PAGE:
Feed and residual use down in 2011/12
The 2011/12 US feed and residual use for the four feed grains plus feed wheat on a September-August year is projected at 139.7 million metric tons, down about two million tons from the previous year. Feed and residual use per grain-consuming animal unit (GCAU) is projected at 1.48 tons in 2011/12, compared to 1.53 tons in 2010/11. Total GCAUs are projected up 1.6 per cent on the year to 94.2 million. GCAUs are expected to be up because of increased production of poultry and pork as demand begins to strengthen in the livestock sector, but lower cattle numbers partially offset the increases.
The following is a breakdown of animal production forecasts for calendar year 2012:
- Beef production is expected to be 25.1 billion pounds, down from 26.2 billion a year earlier.
- Pork production is projected at 23.0 billion pounds, up from 22.6 billion in 2011.
- Poultry production is forecast at 44.5 billion pounds, up from 43.6 billion pounds in 2011.
- Egg production is expected to be 7.7 billion dozen, unchanged from 2011.
- Milk production is expected to be 198.7 billion pounds, up from 195.4 billion in 2011.
Changes to 2010/11 balance sheets
Projected US corn imports were increased by five million bushels this month to 25 million bushels, and exports were decreased by 50 million bushels to 1,800 million bushels, reflecting trade data to date. US sorghum imports were raised marginally in 20010/11, also reflecting trade data to date. Projected ending stocks for corn were increased by 55 million bushels to 730 million. The stocks-to-use ratio increased to 5.4 per cent; this is about a 20-day supply and remains low by historical standards.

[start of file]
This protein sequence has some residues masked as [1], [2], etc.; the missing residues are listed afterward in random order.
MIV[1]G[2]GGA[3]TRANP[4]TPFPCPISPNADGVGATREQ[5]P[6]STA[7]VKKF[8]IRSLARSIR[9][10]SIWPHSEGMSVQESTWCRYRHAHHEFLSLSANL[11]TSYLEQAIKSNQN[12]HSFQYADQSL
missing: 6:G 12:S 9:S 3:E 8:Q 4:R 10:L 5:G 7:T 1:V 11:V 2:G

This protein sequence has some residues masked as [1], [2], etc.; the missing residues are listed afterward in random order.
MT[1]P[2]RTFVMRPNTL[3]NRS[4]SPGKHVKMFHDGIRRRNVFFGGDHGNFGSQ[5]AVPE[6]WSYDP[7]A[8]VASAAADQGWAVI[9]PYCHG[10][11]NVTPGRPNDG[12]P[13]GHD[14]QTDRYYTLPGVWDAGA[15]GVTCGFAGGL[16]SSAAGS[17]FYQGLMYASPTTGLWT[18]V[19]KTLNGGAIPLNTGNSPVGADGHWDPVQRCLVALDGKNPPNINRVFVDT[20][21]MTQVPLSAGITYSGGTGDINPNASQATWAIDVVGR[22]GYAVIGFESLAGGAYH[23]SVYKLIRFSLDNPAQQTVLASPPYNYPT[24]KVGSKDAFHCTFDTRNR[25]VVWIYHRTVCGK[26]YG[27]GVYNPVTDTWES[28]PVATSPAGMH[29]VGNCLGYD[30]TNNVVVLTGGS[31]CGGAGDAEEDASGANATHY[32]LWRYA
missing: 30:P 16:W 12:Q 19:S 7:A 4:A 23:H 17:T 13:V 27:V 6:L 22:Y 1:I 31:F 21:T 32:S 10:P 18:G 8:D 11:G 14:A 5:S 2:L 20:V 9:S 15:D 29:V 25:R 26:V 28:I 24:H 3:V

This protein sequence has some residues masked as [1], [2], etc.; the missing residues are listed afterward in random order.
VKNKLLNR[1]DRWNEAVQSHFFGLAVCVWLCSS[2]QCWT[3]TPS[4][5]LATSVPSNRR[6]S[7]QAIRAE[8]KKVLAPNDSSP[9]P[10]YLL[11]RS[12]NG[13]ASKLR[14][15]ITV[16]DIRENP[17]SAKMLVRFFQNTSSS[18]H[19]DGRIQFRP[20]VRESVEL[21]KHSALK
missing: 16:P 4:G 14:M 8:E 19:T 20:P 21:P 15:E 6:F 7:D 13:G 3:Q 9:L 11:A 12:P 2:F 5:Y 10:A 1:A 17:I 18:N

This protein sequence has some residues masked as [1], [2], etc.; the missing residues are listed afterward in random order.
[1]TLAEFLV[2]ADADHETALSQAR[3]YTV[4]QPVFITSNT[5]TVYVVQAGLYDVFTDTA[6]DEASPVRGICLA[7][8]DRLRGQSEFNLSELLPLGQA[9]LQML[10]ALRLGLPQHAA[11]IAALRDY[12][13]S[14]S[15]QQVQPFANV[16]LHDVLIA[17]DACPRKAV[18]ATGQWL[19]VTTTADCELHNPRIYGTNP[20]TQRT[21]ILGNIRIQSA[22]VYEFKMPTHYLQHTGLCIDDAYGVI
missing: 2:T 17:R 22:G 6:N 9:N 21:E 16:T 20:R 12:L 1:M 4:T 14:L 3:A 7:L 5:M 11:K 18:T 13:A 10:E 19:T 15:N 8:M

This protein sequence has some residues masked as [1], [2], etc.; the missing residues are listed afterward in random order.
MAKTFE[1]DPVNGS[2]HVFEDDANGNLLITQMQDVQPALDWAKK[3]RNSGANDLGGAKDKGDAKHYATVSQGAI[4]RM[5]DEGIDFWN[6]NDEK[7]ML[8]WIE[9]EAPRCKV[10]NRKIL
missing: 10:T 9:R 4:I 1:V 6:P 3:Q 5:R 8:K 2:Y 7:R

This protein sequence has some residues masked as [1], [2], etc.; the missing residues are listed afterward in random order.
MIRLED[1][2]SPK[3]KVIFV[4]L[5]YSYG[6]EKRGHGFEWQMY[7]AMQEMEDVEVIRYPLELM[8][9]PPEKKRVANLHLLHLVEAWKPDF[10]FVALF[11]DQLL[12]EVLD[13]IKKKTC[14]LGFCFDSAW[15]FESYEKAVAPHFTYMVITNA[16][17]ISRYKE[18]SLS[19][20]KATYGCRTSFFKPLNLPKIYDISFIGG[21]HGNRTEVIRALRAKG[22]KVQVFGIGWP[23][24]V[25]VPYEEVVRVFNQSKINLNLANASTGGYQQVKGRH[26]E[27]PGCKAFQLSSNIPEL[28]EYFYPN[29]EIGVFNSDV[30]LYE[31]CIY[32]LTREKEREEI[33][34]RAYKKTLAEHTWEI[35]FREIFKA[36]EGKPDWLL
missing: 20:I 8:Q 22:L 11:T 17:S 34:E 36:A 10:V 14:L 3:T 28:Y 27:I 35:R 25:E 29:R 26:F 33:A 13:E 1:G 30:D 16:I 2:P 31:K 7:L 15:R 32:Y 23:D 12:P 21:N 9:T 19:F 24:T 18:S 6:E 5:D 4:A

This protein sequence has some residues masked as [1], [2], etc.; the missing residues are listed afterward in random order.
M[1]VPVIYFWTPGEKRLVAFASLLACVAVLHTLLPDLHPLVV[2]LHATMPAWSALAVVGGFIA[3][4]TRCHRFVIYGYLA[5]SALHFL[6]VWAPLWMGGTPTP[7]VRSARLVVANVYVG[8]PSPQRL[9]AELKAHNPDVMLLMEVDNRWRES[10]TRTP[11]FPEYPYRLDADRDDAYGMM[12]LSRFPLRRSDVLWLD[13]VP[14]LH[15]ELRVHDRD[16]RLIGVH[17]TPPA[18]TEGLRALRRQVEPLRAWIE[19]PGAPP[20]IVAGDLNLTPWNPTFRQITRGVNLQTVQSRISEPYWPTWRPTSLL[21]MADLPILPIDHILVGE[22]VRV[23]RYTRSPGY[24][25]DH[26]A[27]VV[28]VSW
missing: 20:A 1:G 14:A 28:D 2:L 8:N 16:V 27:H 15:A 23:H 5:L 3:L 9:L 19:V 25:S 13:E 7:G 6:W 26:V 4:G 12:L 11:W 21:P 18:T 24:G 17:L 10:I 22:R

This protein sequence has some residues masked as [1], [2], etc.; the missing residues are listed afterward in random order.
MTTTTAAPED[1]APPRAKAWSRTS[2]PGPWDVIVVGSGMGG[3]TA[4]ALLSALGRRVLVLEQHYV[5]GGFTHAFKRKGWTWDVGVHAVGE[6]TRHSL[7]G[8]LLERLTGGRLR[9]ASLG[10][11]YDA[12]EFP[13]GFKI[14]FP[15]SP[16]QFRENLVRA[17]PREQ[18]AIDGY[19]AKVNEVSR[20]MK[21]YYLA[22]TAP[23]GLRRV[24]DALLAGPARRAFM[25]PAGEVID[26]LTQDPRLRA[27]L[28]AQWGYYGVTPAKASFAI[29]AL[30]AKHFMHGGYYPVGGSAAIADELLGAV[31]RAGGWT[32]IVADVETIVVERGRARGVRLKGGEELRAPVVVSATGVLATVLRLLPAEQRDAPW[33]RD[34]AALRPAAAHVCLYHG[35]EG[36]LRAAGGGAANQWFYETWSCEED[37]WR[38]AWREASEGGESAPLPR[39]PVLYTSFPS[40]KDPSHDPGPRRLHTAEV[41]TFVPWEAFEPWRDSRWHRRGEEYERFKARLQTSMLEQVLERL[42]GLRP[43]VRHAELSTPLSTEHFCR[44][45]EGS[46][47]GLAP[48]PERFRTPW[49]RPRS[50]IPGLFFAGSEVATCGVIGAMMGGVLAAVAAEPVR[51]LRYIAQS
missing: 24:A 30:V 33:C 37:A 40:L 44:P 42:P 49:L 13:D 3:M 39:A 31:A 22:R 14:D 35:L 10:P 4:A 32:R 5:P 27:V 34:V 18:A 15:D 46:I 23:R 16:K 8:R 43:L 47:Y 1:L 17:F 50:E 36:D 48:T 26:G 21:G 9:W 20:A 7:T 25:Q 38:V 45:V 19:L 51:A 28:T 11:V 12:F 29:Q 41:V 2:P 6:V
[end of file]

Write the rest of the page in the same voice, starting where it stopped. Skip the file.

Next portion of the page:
Projections for farm prices were lowered for corn and sorghum. Prices received by farmers have lagged considerably behind spot cash market bids because many farmers forward contracted last year when prices were much lower. As an example, USDA’s National Agricultural Statistics Service (NASS) reported that the average price received by farmers in March was $5.53 a bushel while the average cash price in central Illinois was $6.59.
The projected average price received by farmers for corn for 2010/11 is lowered from $5.20-$5.60 a bushel to $5.15-$5.45 a bushel. To reach the midpoint of $5.25 per bushel, prices for the balance of the year likely have to average more than the $6.40 mid-month April price reported by NASS. The projected average price received by farmers for sorghum for 2010/11 is lowered from $5.20-$5.60 a bushel to $5.15-$5.45 a bushel.
Record corn production forecast for 2011/12
The 2011/12 US corn crop is projected at a record 13,505 million bushels, up more than one billion bushels from a year earlier. This year-over-year change stems from a 4.0-million-acre expected increase in planted area to 92.2 million acres as forecast in the 31 March Prospective Plantings report. Harvested acreage is based on projected demand for silage, reflecting forecast roughage-consuming animal units (RCAU), projected silage yields and historical abandonment. The yield projection is based on the simple linear trend of the national average yield for 1990-2010 (161.7 bushels per acre) adjusted downward by three bushels to reflect the slow planting progress so far this year.